The Supreme Court on limitation in trustee cases

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Limitation in trustee claims can be complex. On 28 February 2018 the Supreme Court published its judgment in Burnden Holdings (UK) Limited v Fielding . We look at the effect of this decision.

Limitation in trustee claims can be complex. On 28 February 2018 the Supreme Court published its judgment in Burnden Holdings (UK) Limited v Fielding. We look at the effect of this decision.

Limitation period for breach of trust

In summary, section 21 of the Limitation Act 1980 provides that generally the limitation period for breach of trust is six years from the date of breach.

There are however some exceptions to this rule, such as if there has been a fraudulent breach of trust by the trustee, or if the action is by a beneficiary to recover trust property or the proceeds of trust property from the trustee. It is this latter exception which was considered by the Supreme Court and which is covered here. For more general information on limitation in trustee claims, see our previous briefing.

Background to Burden

In Burden the defendant directors sought summary judgment on the basis that the claim against them was issued more than six years from the alleged breach of trust. At first instance summary judgment was granted, but was overturned by the Court of Appeal. The defendants then appealed to the Supreme Court.

The facts

The claimant company was a holding company with a number of trading subsidiaries, including Vital Energi Utilities (Vital). Mr and Mrs Fielding, the defendants, were the directors and controlling shareholders of the claimant.

In July 2007 Scottish and Southern Energy plc (SSE) offered to purchase a 30 per cent shareholding in Vital for £6 million.

Various transactions were carried out to facilitate the sale to SSE. This included: 

  • The distribution of Vital’s shares, which was approved by the defendants in their capacity as directors of the claimant. 
  • The liquidation of the old holding company.
  • The creation of a new one which was also owned by the defendants and to which the shares in Vital were transferred.

The transaction culminated with Mrs Fielding selling her 30 per cent shareholding in the new holding company (and so Vital) to SSE for £6 million.

The claimant and its other subsidiaries failed a year or so later.

For the purpose of the summary application, it was assumed that the distribution of the claimant’s shares in Vital was unlawful, and that the defendant directors had acted in breach of their fiduciary duties.

Section 21(1)(b)

Section 21(1)(b) of the Limitation Act 1980 states:
“No period of limitation prescribed by this Act shall apply to an action by a beneficiary under a trust being an action – to recover from the trustee trust property or the proceeds of trust property in possession of the trustee, or previously received by the trustee and converted to his use.”

It was accepted that directors are to be regarded as trustees because they are trusted with company property and owe fiduciary duties to the company. Similarly the company is the beneficiary of the trust.

It was also common ground that unless an exception to the usual limitation period applied, such as section 21(1)(b), the claim was time-barred.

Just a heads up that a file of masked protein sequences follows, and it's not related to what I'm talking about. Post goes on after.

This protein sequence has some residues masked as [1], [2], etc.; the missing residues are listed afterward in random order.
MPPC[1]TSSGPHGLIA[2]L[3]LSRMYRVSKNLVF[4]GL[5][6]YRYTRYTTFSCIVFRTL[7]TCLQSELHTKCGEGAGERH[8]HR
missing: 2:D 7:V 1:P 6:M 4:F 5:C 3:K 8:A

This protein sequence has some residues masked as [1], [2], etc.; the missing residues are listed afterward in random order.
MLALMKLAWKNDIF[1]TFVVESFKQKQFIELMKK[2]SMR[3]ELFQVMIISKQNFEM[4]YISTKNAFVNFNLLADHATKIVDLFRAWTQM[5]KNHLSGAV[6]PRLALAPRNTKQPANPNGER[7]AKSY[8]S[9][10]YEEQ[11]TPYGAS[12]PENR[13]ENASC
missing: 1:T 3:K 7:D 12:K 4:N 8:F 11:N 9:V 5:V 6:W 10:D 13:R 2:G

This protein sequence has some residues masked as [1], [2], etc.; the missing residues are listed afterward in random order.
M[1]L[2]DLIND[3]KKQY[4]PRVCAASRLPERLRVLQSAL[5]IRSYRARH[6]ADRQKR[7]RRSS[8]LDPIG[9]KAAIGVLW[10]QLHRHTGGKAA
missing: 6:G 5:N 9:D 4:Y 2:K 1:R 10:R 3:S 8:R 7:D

Section 21(1)(b) concerns actions to recover trust property or proceeds from trust property from the trustee. The defendants argued that the shares in Vital had at all times been held by companies of which they were shareholders. Consequently the shares had never been in their possession, or received by them, or converted to their use, so section 21(1)(b) was of no application. It was submitted that to hold otherwise was inappropriate since it ignored the fundamental company law principle that a company was a separate legal entity. Further, this was not an exceptional case where it was appropriate to “lift the corporate veil” and attribute the company’s actions to the directors/shareholders.

The Supreme Court’s decision

Like the Court of Appeal before it, the Supreme Court considered that the starting point should be the purpose of section 21. This was not to protect the trustee where “he would come off with something he ought not to have, ie, money of the trust received by him and converted to his own use”.

Directors are to be treated as in possession of trust property from the outset, as they are the stewards of company property. If they have misappropriated company property then the company can bring an action against the director, by which time the property may or may not still be in the director’s possession. If the property is not in the director’s possession, but the property was converted to the director’s own use, the director will necessarily have previously received it by virtue of being the fiduciary steward of it as director. Any argument that section 21(1)(b) does not apply, because the director never received the property, will fail.

Applying this to the facts of the case, it was found that the defendant directors had converted the claimant’s shareholding in Vital by unlawfully distributing it to another company. It was a conversion because it was the taking of the claimant’s property for the directors’ own economic benefit.

There was also an appeal in relation to section 32 of the Limitation Act 1980 which concerns deliberate concealment. However, the Supreme Court declined to analyse this “potential minefield”.

Conclusion

This case is a further reminder that limitation in trustee claims can be difficult and that where limitation may be an issue, it may therefore be prudent to seek advice to ensure that a potential defence is not lost.

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